[Reply]

    Greg Reply:

    I think there’s a lot of truth to that Mike. It’s not exclusively greed. Back in the 80’s, when this all started, many of the programs that were cut were truly inefficient and poorly thought through. Infrastructure investments are famously susceptible to corruption, etc.

    It’s interesting that you bring up Hobbes. One of the issues with the idea of the Social Contract is that it’s often hard to get people to agree on what one is or should be.

    – Greg

    Mike Reply:

    Yah, that’s a problem. How to keep institutions efficient and I do believe that corruption will be one of the biggest problems humanity faces for a long time.
    You are right about the social contract, but I think there is a particular reason it is a problem. As far as I can tell, there largely was agreement on it, in the West, for thousands of years. It was the Natural Law that was the ancient wisdom of the philosophers until the time of the Roman, Ciscero. Then the church took over and they tried to make Natural Law into Divine Law … as they saw it. There was a fair degree of agreement at that point. When science came along with new ideas, religion tried to crush it. Instead science crushed religion and with it Natural Law. So according to this point of view, people don’t agree, because there is no widely accepted body of Natural Law. Of course it was easier when the kings benefited from enforcing it. My next project may to rebuild a foundation for Natural Law, using different premises from those that have been discredited by science. One of the chapters of my last book would be part of it. The importance of balance. Another point that I think would be key to Natural Law is that survival is about more than just the individual, it is also about the society. It may seem obvious, but it is under question right now… and explicitly rejected by Libertarians. Really, I haven’t put much time in that project yet… just been noodling on it. … You have to have a hobby.

    [Reply]

  3. Kenny permalink
    April 20, 2015

    Both the article and the comments are an interesting read. I would caution though to make sure that you hold the calculations in perspective. Let’s just say that all in we provide around 50 billion or so to the NSF and all of the brethern agencies that are mentioned here. That is out of a 3.5 TRILLION dollar annual spend by the US government. If we are failing to invest correctly in our future, it’s all a matter of gutless allocation; not the overwhelming need on the part of some for tax cuts. The money taken in should be more than sufficient to cover the investments sought by this article. The real question is “why do we not allocate the funding in the correct ways”.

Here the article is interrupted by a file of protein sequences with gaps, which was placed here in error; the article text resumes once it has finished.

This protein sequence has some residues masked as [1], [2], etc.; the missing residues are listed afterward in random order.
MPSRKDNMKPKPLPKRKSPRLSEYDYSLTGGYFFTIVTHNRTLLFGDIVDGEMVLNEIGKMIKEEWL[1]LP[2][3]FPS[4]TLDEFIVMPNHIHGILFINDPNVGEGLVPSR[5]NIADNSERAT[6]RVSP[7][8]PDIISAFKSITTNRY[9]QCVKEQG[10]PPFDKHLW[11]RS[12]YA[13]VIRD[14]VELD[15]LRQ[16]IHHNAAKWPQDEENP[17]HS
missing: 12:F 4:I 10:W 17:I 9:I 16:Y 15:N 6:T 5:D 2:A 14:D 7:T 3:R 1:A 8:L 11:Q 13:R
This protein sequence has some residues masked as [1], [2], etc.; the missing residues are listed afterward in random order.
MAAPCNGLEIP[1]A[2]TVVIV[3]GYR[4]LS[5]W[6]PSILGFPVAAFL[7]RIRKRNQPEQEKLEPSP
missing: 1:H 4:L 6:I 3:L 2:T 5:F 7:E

[Reply]

    Greg Reply:

    Actually, it’s a bit more than that. The 2015 budget proposal for federal research is about $135 billion, about half of which is for basic research. However, you’re right that increasing out commitment to where it should be (probably an additional 10-20 billion dollars), would have negligible fiscal impact.

    The budget impact of infrastructure spending would be greater, probably more like $100 billion per year. But then again, we’re not actually saving money. We’re going to have to spend it eventually, and probably when interest rates are significantly higher.

    – Greg

    [Reply]

  4. Eli Cummings permalink
    April 24, 2015

    The problem is way more complicated than is being outlined here. A chart and some opinion regarding American public investment do not do it justice.

    Global GDP growth went from 4% in 2006 to -2 % in 2009. It jumped back to 4% by 2010 but has been declining since with the latest figures at 2.2% for 2013.

    This decline is not a function of a lack of investment. Investment is an indicator of expected growth. Idle capital is indicative of a lack of growth.

    Why declining growth ? No one really knows the answer to this question.

    Global idle capital on corporate balance sheets is about 1 1/2 trillion dollars.

    America as of 2012 ranked 10th in R&D as a percentage of GDP although it still spent way more in terms of actual money. The U.S. government has an investment budget for its agencies at around 150 billion (about 65 billion in non-defense).